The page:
That works out to 1 Starship delivery a year. Current estimates for that would run less than $200M. How much is that to the cost to run Formula1 or the English Premier League?
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Old 2021-06-30, 20:55   #28
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Quote:
Originally Posted by xilman View Post
The full post above.is too large to deal with in one go, so I will restrict myself to a number of responses to individual points, quoting each in turn,

The main issue with the first is that it completely ignores in situ resource utilization, commonly known as ISRU in the trade. You do not need to take everything with you. You need take only enough to be able to build future requirements from local resources.

Incidentally, rockets are not necessary to launch from airless bodies. Linear electric motors can accelerate material to lunar escape velocity. Once in orbit, rockets are not necessary for many purposes. Solar or laser sails are not rockets, neither are aerobraking or gravitational sling-shots. The last two have been used for decades.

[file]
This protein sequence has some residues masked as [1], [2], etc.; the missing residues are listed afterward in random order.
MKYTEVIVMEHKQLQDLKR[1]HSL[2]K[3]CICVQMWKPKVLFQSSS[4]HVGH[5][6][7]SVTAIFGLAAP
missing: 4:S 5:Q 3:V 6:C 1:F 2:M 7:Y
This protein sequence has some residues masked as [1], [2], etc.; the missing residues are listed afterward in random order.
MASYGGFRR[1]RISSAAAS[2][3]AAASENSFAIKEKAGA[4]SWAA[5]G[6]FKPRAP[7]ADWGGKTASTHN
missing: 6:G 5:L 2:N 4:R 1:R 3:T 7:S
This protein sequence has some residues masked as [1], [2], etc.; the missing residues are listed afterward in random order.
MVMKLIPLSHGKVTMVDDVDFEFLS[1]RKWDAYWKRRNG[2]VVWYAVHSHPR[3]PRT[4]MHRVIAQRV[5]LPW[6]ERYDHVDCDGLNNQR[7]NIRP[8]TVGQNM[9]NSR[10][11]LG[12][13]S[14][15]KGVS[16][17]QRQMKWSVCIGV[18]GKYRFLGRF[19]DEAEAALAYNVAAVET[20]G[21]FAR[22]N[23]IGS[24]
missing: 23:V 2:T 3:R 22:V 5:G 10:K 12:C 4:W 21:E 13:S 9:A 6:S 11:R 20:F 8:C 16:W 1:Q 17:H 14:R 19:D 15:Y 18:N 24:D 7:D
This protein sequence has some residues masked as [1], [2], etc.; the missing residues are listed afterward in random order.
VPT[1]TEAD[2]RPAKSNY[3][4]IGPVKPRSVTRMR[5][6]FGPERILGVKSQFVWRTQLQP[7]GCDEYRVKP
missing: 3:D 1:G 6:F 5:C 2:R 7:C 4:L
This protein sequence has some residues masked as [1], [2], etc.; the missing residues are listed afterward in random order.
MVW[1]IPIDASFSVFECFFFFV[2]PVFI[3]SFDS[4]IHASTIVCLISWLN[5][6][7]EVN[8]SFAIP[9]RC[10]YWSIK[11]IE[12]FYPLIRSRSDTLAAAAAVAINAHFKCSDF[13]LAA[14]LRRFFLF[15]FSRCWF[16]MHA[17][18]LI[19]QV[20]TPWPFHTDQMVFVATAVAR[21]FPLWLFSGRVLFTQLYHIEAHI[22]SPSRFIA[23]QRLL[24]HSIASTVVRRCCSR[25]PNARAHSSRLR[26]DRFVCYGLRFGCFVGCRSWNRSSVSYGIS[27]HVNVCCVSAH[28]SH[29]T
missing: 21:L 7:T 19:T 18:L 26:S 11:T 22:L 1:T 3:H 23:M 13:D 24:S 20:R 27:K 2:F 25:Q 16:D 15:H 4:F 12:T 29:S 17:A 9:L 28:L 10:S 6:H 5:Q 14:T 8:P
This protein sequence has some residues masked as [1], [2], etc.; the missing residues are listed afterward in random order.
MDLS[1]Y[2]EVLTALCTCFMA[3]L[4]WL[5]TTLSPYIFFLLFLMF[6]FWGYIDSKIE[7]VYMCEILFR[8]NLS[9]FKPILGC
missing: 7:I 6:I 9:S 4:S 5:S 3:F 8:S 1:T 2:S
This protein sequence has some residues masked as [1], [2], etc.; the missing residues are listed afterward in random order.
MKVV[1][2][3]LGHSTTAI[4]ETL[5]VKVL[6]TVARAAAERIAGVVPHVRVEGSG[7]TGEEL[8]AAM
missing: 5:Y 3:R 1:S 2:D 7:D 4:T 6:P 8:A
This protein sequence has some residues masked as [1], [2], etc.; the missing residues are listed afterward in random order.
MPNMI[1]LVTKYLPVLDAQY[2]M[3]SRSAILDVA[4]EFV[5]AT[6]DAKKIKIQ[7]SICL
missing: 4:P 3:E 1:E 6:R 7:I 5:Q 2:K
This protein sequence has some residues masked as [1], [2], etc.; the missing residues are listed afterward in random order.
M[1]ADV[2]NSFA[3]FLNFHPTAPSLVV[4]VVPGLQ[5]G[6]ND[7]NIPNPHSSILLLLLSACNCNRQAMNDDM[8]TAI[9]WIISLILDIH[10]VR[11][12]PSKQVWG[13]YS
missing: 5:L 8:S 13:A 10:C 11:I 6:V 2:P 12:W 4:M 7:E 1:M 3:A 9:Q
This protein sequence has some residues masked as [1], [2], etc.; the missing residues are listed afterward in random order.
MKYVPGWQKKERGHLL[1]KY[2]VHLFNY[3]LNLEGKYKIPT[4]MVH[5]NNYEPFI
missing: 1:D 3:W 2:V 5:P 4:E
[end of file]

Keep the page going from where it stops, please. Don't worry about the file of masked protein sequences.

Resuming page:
Technology which is now almost sixty years old was sufficient to get humans substantially further away than the ISS. Do the names Armstrong, Aldrin and Collins mean anything to you?

More later.
Xilman - so here we have a response that ignores what i tried to point out.

I have some experience in industry and make industry. We already assume that you can melt things local over there. But you simply cannot produce the hundreds of thousands of objects that you typically need for a technological society. It's too complicated for a handful of persons. Which only can survive if they keep getting new pressure suits, vents, bearings, grease and so on.

To open a mine on Mars to mine for resources you still need mining machines from steel. You want to use a local resource? Your problem still is the energy needed.

So i didn't even 'bother' calculating when you also would need steel from Earth. You need thousands of tons of supplies just to have something there that can use local raw materials.

All kind of things break down. Over here if i tighten bolts - they need to get tightened at say 50% - 70% of breaking strength of the bolts.

You want to produce those bolts on Mars?

Do you realize how complicated this is?

Probably this would be one of those things you do want to produce on Mars.

Yet to produce those bolts - what tooling do you need?

right - you need all sorts of different steel alloys. Tungsten tools. You need chemicals to treat the bolts.
In short it's far more complicated than you guess just to maintain a factory producing bolts on Mars.